One proposal would demolish the Skyway and turn Ohio Street into a "grand boulevard" with water-related amenities and green spaces.
Another would keep cars on the elevated highway, add a bridge to the Outer Harbor at Michigan Avenue and eliminate underused ramps to encourage new development.
Still, another proposal reimagines the Skyway as a glass-enclosed structure full of beaches, tropical plants and cafes.
It would offer "a strong boost to tourism from nearby Toronto, and will give the 'snowbirds,' who traditionally fly south for the winter, a slice of Miami Beach in Buffalo as a convenient alternative destination," the proposal says.
These are among the creative and comprehensively drawn proposals that have made it to the next round in the fast-tracked Skyway competition. They're now on display in the downtown Central Library until Sept. 13, with the public invited to send written questions about them to the panel either onsite or online at esd.ny.gov\skywayideas. A selection panel picked the 16 concepts from over 100 proposals.
"We have a really robust series of responses that run the gamut between full removal, partial removal and creative reuse," said Howard Zemsky, chairman of the "Aim for the Sky" selection jury.
The contestants, whose identities are being kept secret for now, come from Buffalo, elsewhere in New York State, other parts of the country and foreign nations. Multidisciplinary teams are also entered.
"A lot of good thinking has gone into this process," Zemsky said. "From our standpoint, they have exceeded our expectation in terms of the depth and breadth and planning and thought that has gone into it to date."
More than 42,300 vehicles on average cross the Skyway daily, according to the state Department of Transportation.
Contestants were asked to reimagine the full 4-mile Skyway corridor along Route 5, including the 1-mile of elevated highway, which covers 75 acres owned by the state Department of Transportation from the Buffalo River to Ridge Road in Lackawanna.
"This is intentionally a corridor competition," said Zemsky, who is also chairman of Empire State Development. "It's not just take it down or not, but let's reimagine the whole corridor. The most important question is: What's best for Western New York for the next 65 to 70 years? That's what's on the governor's mind."
The competition, which began May 13, will conclude with the naming of the top three submissions later this month.
Zemsky said the winning selection will set the vision for how to move forward, even if all of the details are not necessarily followed. A hybrid of ideas could also emerge, he said.
"You would expect the first-place winner would have the consensus of the panelists," Zemsky said. "You wouldn't imagine the winner of a competition like this would end up being diametrically opposed to what we ultimately recommend doing."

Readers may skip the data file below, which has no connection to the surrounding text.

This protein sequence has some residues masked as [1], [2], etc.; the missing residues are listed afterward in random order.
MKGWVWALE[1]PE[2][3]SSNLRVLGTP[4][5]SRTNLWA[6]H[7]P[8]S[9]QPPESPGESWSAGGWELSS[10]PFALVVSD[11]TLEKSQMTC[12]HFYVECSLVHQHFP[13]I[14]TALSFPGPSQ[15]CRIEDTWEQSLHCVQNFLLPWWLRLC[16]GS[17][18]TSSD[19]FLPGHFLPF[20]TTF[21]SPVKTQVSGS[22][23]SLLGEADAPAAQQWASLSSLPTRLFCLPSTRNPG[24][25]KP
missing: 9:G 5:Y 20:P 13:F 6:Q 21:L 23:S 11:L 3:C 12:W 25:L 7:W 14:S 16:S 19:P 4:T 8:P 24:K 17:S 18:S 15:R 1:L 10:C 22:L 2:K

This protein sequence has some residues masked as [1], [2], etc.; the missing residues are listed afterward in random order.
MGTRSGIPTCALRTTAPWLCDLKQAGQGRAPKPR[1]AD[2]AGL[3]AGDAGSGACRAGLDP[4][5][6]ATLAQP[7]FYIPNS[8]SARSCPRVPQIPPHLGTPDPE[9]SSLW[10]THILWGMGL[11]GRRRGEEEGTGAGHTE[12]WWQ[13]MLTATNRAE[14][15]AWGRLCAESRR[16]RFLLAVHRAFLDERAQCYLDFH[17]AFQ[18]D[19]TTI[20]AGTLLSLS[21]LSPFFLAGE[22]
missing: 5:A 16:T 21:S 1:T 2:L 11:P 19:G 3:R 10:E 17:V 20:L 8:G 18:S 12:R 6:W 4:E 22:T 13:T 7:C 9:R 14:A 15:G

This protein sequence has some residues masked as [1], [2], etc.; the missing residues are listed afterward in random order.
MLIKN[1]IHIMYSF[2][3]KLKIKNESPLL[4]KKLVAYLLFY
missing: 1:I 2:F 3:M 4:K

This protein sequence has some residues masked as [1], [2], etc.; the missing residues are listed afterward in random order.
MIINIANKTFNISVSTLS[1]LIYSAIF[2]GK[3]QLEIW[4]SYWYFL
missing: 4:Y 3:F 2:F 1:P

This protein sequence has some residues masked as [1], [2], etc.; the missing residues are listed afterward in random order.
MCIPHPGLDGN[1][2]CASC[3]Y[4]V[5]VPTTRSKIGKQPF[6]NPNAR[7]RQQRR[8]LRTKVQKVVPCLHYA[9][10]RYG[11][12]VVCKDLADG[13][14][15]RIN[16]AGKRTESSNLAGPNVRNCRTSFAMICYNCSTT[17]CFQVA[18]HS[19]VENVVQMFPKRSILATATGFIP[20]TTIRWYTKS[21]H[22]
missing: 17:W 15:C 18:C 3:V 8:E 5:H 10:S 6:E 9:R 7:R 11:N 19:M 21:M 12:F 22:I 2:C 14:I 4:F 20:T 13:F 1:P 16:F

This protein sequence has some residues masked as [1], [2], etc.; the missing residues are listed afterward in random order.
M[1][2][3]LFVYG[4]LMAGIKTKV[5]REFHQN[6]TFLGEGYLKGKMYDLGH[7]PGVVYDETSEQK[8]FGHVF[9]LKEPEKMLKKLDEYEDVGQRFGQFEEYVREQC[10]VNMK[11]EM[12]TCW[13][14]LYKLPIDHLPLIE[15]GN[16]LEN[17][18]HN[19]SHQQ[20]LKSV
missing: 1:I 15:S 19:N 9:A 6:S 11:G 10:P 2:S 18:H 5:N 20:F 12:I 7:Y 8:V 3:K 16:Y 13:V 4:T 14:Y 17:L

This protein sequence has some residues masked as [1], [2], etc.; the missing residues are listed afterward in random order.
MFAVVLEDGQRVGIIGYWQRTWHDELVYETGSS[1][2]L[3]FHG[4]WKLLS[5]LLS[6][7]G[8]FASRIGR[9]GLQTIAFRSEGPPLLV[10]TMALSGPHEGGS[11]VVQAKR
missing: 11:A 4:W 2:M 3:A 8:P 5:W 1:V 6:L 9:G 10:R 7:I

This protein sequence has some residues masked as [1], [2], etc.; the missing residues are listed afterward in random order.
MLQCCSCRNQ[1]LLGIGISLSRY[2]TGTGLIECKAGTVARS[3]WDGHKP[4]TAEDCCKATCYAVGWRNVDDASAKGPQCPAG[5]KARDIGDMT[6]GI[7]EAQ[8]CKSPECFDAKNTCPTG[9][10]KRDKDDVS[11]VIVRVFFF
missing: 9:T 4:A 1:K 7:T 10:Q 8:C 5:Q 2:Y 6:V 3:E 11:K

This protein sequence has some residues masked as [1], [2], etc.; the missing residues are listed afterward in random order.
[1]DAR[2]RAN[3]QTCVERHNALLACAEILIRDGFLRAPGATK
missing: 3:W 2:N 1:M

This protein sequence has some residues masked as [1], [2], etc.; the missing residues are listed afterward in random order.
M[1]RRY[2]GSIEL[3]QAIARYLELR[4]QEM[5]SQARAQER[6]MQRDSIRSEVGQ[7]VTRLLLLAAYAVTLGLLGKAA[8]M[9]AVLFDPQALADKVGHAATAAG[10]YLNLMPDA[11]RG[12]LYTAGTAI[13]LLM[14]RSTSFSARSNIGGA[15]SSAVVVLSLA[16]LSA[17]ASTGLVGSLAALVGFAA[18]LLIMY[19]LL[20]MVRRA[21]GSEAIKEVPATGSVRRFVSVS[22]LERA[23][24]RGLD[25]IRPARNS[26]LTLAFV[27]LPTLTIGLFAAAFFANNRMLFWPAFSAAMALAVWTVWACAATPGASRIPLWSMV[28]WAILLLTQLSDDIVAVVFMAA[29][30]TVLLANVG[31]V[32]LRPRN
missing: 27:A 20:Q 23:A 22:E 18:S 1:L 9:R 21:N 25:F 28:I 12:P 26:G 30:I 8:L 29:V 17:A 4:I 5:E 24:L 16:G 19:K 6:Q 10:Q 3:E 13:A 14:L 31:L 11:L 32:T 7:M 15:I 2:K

The first step in moving forward with a preferred plan will be the environmental impact statement process. Zemsky said he hopes that can begin "relatively shortly" after the competition is completed.
"This isn't about an exercise that is just for the sake of having a competition," he said. "It's ultimately to develop and implement a plan."
Buffalo resident Amyn Jones, who was at the library when the proposals were displayed, said he wants the Skyway to remain.
"It's definitely an adventure when you go up there – it's a problem in the wintertime because it gets icy up there – but any other time you can see everything, including the whole downtown, and it's a quick way to get where you need to go to," Jones said.
The selection panel originally intended to announce the top 20 submissions on July 15, but it ultimately needed more time to make its choices, choosing 16 instead. The competition awards $100,000 to the first-place winner, and $50,000 and $25,000, respectively, to the second- and third-place winners.
There isn't a price tag yet on what it would take to tear down the Skyway, if that should be the decision.
"I don't think the time for removal or the cost for removal would be that daunting," Zemsky said. "I don't think that would be an obstacle."
Rep. Brian Higgins said the contest and its implications for Buffalo are "transformative."
He's a member of the House Ways and Means Committee, and he said he's committed to find federal funding.
Higgins has made no secret of his desire to see the Skyway come down.
"For the first time ever, Buffalo now has choices to make," Higgins said. "We've never had other things to consider. Really, we were stuck rehabilitating over and over and over again a structure that was unsafe, would not be approved for construction today because it is functionally obsolete and that is fracture critical."
The competition, like the 5-year-old 43North competition for startup entrepreneurs, puts a spotlight on the many changes taking place in Buffalo, Zemsky said.
"It's consistent with and builds on all the waterfront activation, and all the good planning, and everything that has gone on with the inner and outer harbors in the past decade," Zemsky said.